Climate change impacts in Latin America and the Caribbean are already significant and it is highly likely that they will be more intense in the future, a new report released today by the Economic Commission for Latin America and the Caribbean (ECLAC) warns. The organization said that effects are already being seen in agricultural activity, water availability, forests and biodiversity, the sea level, tourism and people’s health.
Although this is a long-term phenomenon, immediate action must be taken to arrive at a solution, addressing both mitigation and adaptation processes, according to the study The economics of climate change in Latin America and the Caribbean: Paradoxes and challenges of sustainable development. An updated version of this report was presented in the framework of the 20th session of the Conference of the Parties to the United Nations Framework Convention on Climate Change (COP 20), which is being held in Lima, Peru through Friday.
If the region’s average temperature rises by 2.5°C (probably around the year 2050), the economic costs of climate change are very tentatively estimated at between 1.5% and 5.0% of the region’s current Gross Domestic Product (GDP), ECLAC indicated.
The costs of adaptation, meanwhile, are calculated at below 0.5% of the current GDP of Latin America and the Caribbean and they are seen concentrated in the protection of coastal areas, agricultural activity and the water sector. These estimates also reflect a high degree of uncertainty and probably will tend to be higher, the United Nations organization said.
In Central America and South America, the temperature has risen between 0.7°C and 1.0°C since the mid-1970s, with the exception of Chile’s coast, where temperatures fell by 1°C. Annual precipitation rates have increased in the southeastern part of South America, while precipitation has shown a tendency to decline in Central America and south-central Chile.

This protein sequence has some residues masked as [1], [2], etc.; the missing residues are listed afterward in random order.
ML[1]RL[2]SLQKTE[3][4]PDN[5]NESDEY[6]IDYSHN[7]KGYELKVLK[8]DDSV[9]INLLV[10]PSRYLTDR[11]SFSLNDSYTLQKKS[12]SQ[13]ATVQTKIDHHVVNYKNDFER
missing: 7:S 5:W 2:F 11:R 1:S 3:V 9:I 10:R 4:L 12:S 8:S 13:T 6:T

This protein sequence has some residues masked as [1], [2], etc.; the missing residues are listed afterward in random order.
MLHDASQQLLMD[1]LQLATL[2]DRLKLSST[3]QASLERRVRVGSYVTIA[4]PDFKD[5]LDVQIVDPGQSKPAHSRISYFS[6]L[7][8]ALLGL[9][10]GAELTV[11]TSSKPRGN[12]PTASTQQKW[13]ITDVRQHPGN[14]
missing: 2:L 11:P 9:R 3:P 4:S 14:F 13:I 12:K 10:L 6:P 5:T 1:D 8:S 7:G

The Caribbean subregion is particularly exposed to combined phenomena, such as rising sea levels coupled with extreme climate events (drought, flooding, hurricanes and storms). The study notes that according to some climate scenarios, the entire coral ecosystem may have collapsed by 2050.
With regard to agriculture and livestock, the report indicates that in South America the regions with warmer climates will be more affected than those with cooler climates and greater water availability. In 2012 this sector contributed nearly 5% of the region’s GDP, accounted for 16% of employment and represented 23% of exports.
To adapt to climate change, some agricultural producers in the region are switching from corn, wheat and potatoes to the cultivation of fruits and vegetables and they are relying more on irrigation. At the same time, agricultural lands are being converted into livestock ranches or mixed farms.
There is evidence of a rapid retreat and melting of the Andean glaciers in Bolivia, Chile, Colombia, Ecuador, Peru and Venezuela, which have lost between 20% and 50% of their surface area. At the same time, the main effects on people’s health have been associated with heatstroke, an increase in infectious diseases (malaria, dengue fever and cholera), and the consequences of natural disasters.
In terms of coastal dynamics, the analyses conclude unequivocally that sea levels are tending to rise throughout Latin America and the Caribbean. From 1950 to 2008, the sea level appears to have climbed by between 2 mm and 7 mm per year, with Ecuador experiencing the smallest increases and parts of northern Brazil and Venezuela witnessing the largest ones.
This all reflects an asymmetrical situation in which Latin America and the Caribbean generates just 9% of the emissions that cause climate change, but is particularly vulnerable to its effects. The energy sector (electricity, heating, manufacturing, construction and transportation) is responsible for 42% of these emissions, followed by agriculture (28%) and changes in land use and forestry (21%). Stabilizing the world’s climate would require that the level of greenhouse gas emissions be reduced from approximately 7 tons of CO2 per capita today (the region’s average) to approximately 2 tons per capita by 2050.
For that to happen, ECLAC says, an international agreement must be reached in which all countries actively participate under the banner of common but differentiated responsibilities. This global accord must be based on the transition to sustainable development, which implies a change in production and consumption patterns along with greater equality and social cohesion and a public-private mix that is consistent with that new paradigm.
Today at 4.30 p.m. ECLAC and the Government of Peru will present the results of the studies on the economics of climate change in Latin America and Peru, during a press conference being held in Lima in the framework of the COP 20 meetings. The presentation will take place in the Press Conference Room N° 1 of the headquarters of the COP 20.